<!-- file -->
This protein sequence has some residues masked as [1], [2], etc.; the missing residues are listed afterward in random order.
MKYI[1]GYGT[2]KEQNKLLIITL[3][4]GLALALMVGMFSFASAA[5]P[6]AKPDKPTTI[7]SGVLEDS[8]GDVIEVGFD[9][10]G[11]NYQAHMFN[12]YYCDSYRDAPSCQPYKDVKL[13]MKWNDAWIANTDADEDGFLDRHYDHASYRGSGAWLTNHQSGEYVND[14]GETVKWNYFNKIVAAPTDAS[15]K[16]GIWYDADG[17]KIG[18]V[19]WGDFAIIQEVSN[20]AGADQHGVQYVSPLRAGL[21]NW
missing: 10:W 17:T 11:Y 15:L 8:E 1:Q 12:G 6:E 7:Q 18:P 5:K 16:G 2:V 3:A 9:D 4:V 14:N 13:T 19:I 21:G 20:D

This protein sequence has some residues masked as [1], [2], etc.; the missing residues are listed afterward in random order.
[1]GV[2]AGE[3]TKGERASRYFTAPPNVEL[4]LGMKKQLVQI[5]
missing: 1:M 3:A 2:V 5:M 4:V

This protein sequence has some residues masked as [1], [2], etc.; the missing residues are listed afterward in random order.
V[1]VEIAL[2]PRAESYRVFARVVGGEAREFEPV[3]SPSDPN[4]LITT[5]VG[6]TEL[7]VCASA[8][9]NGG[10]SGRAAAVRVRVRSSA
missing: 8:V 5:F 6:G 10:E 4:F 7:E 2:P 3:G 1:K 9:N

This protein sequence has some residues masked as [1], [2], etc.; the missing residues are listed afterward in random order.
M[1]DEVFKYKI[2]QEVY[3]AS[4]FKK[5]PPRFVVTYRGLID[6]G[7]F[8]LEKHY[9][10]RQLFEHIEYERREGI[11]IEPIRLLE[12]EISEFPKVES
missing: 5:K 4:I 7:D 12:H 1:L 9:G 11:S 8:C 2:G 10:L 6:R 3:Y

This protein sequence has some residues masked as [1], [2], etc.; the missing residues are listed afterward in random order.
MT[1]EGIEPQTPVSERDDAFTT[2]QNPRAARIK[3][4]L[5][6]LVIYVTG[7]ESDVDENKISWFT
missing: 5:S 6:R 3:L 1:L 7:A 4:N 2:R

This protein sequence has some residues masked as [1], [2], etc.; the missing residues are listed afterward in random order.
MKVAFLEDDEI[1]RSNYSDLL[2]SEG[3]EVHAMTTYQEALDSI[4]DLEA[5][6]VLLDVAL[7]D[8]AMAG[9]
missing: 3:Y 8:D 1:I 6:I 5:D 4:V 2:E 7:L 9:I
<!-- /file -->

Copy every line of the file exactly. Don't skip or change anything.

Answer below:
This protein sequence has some residues masked as [1], [2], etc.; the missing residues are listed afterward in random order.
MKYI[1]GYGT[2]KEQNKLLIITL[3][4]GLALALMVGMFSFASAA[5]P[6]AKPDKPTTI[7]SGVLEDS[8]GDVIEVGFD[9][10]G[11]NYQAHMFN[12]YYCDSYRDAPSCQPYKDVKL[13]MKWNDAWIANTDADEDGFLDRHYDHASYRGSGAWLTNHQSGEYVND[14]GETVKWNYFNKIVAAPTDAS[15]K[16]GIWYDADG[17]KIG[18]V[19]WGDFAIIQEVSN[20]AGADQHGVQYVSPLRAGL[21]NW
missing: 10:W 17:T 11:Y 15:L 8:E 1:Q 12:G 6:E 7:Q 18:P 5:K 16:G 2:V 3:A 9:D 4:V 14:N 13:T 19:I 21:G 20:D

This protein sequence has some residues masked as [1], [2], etc.; the missing residues are listed afterward in random order.
[1]GV[2]AGE[3]TKGERASRYFTAPPNVEL[4]LGMKKQLVQI[5]
missing: 1:M 3:A 2:V 5:M 4:V

This protein sequence has some residues masked as [1], [2], etc.; the missing residues are listed afterward in random order.
V[1]VEIAL[2]PRAESYRVFARVVGGEAREFEPV[3]SPSDPN[4]LITT[5]VG[6]TEL[7]VCASA[8][9]NGG[10]SGRAAAVRVRVRSSA
missing: 8:V 5:F 6:G 10:E 4:F 7:E 2:P 3:G 1:K 9:N

This protein sequence has some residues masked as [1], [2], etc.; the missing residues are listed afterward in random order.
M[1]DEVFKYKI[2]QEVY[3]AS[4]FKK[5]PPRFVVTYRGLID[6]G[7]F[8]LEKHY[9][10]RQLFEHIEYERREGI[11]IEPIRLLE[12]EISEFPKVES
missing: 5:K 4:I 7:D 12:H 1:L 9:G 11:S 8:C 2:G 10:L 6:R 3:Y

This protein sequence has some residues masked as [1], [2], etc.; the missing residues are listed afterward in random order.
MT[1]EGIEPQTPVSERDDAFTT[2]QNPRAARIK[3][4]L[5][6]LVIYVTG[7]ESDVDENKISWFT
missing: 5:S 6:R 3:L 1:L 7:A 4:N 2:R

This protein sequence has some residues masked as [1], [2], etc.; the missing residues are listed afterward in random order.
MKVAFLEDDEI[1]RSNYSDLL[2]SEG[3]EVHAMTTYQEALDSI[4]DLEA[5][6]VLLDVAL[7]D[8]AMAG[9]
missing: 3:Y 8:D 1:I 6:I 5:D 4:V 2:E 7:L 9:I